nep-hap New Economics Papers
on Economics of Happiness
Issue of 2017‒12‒18
three papers chosen by
Viviana Di Giovinazzo
Università degli Studi di Milano-Bicocca

  1. Adolescents’ (Un)happiness in Transition By Tom Coupe; Maksym Obrizan
  2. Measuring individual well-being: A multidimensional index integrating subjective well-being and preferences By Lin Yang
  3. Unhappiness and Pain in Modern America: A Review Essay, and Further Evidence, on Carol Graham’s Happiness for All? By David G. Blanchflower; Andrew Oswald

  1. By: Tom Coupe (University of Canterbury); Maksym Obrizan (Kyiv School of Economics)
    Abstract: In this paper, we analyse the life satisfaction of adolescents in transition countries, comparing their life satisfaction to the life satisfaction of their peers in non-transition countries. We find that at the start of transition, ceteris paribus, the life satisfaction of adolescents in our sample of transition countries did not differ much from the life satisfaction of adolescents in our sample of non-transition countries. With the economic crisis of the early nineties, however, the difference increased dramatically but by the beginning of the 2000s this gap had again become fairly limited. From that point, respondents’ health situation, their material wealth and their school experience mattered much more than where they lived. Unlike the literature on adults, we find that macro-variables cannot explain much of the happiness gap between transition and non-transition countries.
    Keywords: adolescents, happiness, happiness gap, transition countries
    JEL: I31 P20
    Date: 2017–12
  2. By: Lin Yang
    Abstract: Policymakers have begun looking for measures to assess the well-being of their citizens beyond GDP per capita and disposable income levels. However, the multidimensional and subjective nature of human well-being makes defining such a measure challenging - when dealing with multiple dimensions of well-being, how can we reconcile the need for a consistent measure across individuals with the differences those individuals might place on the relative value of different dimensions (income versus health, for example)? This paper introduces the "preference index approach", a multidimensional measure based on the "equivalence approach" in social choice theory, assessing well-being in a way that reflects such interpersonal differences in preferences whilst retaining comparability among individuals. The framework is empirically illustrated with subjective well-being data from the British Household Panel Survey, using longitudinal life satisfaction regression to estimate different preference types between well-being dimensions. The empirical illustration estimates preferences of individuals by age group and education level, and finds an unexpected weaker preference for the health dimension within older groups. Across all groups, health is strongly prioritised over income. When preference heterogeneities are taken into account, the picture of well-being looks quite different than that painted by income, subjective well-being or standard multidimensional measures. The "preference index" proposal challenges the popular assumption of a readily available cardinal well-being measure specified identically across individuals, and the common practice in composite indices of using population averages to seek an assessment. As such, the framework and empirical application of this preference-sensitive index of multidimensional well-being are new contributions.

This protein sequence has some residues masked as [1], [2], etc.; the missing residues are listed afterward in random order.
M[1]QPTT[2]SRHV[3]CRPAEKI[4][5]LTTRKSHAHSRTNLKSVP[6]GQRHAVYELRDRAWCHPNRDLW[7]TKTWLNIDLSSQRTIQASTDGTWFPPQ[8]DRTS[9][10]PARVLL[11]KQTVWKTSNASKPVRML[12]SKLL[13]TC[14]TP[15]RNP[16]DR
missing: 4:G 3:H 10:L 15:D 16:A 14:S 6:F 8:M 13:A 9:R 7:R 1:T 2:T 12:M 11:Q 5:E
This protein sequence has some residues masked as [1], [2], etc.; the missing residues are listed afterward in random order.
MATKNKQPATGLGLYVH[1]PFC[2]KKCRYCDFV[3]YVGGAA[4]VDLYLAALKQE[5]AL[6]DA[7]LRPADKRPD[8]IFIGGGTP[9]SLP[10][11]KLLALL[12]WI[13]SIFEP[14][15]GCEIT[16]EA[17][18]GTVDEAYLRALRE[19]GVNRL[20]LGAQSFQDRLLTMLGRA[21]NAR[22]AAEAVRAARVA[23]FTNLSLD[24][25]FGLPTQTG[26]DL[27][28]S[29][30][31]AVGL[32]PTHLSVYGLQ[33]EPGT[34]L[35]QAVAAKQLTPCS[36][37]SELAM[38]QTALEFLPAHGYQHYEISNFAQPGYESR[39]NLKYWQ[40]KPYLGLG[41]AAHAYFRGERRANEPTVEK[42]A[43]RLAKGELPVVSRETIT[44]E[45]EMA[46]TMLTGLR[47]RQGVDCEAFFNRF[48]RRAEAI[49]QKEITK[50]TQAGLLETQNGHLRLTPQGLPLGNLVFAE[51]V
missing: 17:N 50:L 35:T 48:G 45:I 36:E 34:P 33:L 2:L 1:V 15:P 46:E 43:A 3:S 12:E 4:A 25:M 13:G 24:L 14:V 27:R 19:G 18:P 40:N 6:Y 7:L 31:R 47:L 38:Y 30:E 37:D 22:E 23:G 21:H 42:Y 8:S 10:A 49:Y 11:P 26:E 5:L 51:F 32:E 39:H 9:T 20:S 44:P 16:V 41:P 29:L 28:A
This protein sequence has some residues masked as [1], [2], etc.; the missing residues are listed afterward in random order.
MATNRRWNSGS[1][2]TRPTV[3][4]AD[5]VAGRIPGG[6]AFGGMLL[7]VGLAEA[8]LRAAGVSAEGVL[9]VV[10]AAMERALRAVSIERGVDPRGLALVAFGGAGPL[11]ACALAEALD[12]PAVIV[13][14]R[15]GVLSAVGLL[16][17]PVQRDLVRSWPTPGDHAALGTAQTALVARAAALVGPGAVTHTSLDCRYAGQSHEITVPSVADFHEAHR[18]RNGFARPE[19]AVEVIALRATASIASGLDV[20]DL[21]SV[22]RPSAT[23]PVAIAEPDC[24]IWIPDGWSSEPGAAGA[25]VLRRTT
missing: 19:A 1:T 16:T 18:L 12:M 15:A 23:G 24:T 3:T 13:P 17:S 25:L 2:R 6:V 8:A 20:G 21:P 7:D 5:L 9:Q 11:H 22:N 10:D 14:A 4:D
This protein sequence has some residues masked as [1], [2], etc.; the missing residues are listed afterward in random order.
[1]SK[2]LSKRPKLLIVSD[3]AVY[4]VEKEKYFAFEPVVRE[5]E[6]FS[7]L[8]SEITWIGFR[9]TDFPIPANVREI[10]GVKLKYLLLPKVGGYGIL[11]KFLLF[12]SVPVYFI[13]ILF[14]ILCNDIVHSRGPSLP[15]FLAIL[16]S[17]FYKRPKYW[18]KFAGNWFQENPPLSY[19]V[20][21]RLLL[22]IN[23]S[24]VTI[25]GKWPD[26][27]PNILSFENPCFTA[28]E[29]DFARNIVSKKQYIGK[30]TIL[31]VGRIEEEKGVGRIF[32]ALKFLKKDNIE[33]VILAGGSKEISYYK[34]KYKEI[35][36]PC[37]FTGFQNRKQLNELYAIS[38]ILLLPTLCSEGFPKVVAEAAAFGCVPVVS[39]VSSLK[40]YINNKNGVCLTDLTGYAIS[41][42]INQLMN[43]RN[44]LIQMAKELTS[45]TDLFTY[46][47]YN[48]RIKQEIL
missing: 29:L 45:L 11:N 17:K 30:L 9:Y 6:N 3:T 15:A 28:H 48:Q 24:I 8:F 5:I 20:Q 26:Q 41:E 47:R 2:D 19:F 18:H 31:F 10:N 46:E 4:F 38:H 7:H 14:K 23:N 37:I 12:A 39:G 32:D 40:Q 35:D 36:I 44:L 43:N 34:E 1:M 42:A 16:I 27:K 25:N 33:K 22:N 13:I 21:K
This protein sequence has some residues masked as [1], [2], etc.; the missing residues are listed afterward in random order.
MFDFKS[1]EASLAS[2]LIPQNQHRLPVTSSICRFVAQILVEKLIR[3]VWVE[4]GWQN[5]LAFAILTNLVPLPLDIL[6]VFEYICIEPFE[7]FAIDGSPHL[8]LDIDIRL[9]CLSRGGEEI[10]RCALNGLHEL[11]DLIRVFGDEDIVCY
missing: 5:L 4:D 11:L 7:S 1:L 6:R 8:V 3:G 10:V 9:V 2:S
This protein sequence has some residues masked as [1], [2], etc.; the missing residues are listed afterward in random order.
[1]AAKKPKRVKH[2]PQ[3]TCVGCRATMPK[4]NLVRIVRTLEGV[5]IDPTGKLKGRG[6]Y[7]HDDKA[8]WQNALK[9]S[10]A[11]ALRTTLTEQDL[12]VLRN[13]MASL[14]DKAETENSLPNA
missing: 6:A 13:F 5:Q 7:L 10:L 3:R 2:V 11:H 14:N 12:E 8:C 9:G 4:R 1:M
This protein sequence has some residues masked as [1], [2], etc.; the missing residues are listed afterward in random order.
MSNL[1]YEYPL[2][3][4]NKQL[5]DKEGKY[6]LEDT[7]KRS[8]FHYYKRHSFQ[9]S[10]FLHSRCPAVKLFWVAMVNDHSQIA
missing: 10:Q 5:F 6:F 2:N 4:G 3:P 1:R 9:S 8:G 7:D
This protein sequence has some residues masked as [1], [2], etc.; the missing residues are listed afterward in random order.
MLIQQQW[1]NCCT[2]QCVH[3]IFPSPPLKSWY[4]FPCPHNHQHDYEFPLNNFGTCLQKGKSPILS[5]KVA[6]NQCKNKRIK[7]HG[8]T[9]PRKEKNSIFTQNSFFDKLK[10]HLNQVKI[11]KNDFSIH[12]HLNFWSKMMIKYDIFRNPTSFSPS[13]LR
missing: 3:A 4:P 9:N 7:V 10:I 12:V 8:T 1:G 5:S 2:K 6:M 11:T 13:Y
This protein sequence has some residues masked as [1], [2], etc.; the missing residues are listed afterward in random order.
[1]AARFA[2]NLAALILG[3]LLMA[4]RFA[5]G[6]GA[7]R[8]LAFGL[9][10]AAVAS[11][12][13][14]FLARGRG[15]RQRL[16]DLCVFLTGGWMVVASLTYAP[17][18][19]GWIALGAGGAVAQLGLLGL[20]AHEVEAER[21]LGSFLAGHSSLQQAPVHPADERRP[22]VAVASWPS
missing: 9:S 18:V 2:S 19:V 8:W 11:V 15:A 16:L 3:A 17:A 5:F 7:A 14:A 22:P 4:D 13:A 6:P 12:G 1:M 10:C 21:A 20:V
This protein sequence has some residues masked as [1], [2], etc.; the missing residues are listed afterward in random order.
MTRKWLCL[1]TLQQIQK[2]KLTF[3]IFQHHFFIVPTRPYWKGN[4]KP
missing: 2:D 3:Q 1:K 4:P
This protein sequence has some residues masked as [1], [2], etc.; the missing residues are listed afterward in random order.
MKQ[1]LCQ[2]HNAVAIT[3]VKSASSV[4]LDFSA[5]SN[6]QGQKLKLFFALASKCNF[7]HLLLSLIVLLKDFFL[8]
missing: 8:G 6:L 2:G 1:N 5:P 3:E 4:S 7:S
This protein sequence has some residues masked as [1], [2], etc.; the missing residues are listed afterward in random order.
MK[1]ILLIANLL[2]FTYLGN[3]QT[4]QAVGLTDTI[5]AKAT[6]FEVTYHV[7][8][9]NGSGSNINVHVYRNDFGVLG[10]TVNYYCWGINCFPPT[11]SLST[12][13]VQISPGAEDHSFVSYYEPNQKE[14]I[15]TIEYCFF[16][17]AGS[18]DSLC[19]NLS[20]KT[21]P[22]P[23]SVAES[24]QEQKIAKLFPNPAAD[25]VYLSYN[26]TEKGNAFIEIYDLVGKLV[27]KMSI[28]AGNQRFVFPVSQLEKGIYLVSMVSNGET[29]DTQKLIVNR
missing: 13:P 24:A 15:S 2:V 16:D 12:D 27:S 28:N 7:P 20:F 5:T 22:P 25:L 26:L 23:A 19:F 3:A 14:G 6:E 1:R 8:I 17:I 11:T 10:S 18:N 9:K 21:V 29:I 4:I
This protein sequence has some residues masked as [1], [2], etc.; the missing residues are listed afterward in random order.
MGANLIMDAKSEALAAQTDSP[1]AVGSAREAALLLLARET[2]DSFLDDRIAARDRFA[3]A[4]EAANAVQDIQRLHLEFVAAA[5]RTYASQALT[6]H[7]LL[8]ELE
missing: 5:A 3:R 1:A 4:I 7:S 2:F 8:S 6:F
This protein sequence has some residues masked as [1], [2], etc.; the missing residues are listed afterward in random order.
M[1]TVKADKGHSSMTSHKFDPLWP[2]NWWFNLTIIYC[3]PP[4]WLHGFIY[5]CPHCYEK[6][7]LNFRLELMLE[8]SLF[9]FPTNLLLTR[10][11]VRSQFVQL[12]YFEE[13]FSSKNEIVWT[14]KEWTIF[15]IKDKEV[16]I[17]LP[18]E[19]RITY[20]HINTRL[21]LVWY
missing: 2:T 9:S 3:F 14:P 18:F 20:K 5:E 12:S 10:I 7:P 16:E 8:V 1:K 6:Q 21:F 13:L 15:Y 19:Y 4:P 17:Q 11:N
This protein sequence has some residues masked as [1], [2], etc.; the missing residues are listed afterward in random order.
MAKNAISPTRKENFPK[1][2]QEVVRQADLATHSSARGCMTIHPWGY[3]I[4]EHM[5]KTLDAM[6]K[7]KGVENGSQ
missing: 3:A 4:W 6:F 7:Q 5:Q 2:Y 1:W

Keywords: Life satisfaction, multidimensional well-being, preferences, welfare economics
    JEL: D63 I31
    Date: 2017–06
  3. By: David G. Blanchflower; Andrew Oswald
    Abstract: In Happiness for All?, Carol Graham raises disquieting ideas about today’s United States. The challenge she puts forward is an important one. Here we review the intellectual case and offer additional evidence. We conclude broadly on the author’s side. Strikingly, Americans appear to be in greater pain than citizens of other countries, and most sub-groups of citizens have downwardly trended happiness levels. There is, however, one bright side to an otherwise dark story. The happiness of black Americans has risen strongly since the 1970s. It is now almost equal to that of white Americans.
    JEL: I3 I31
    Date: 2017–11

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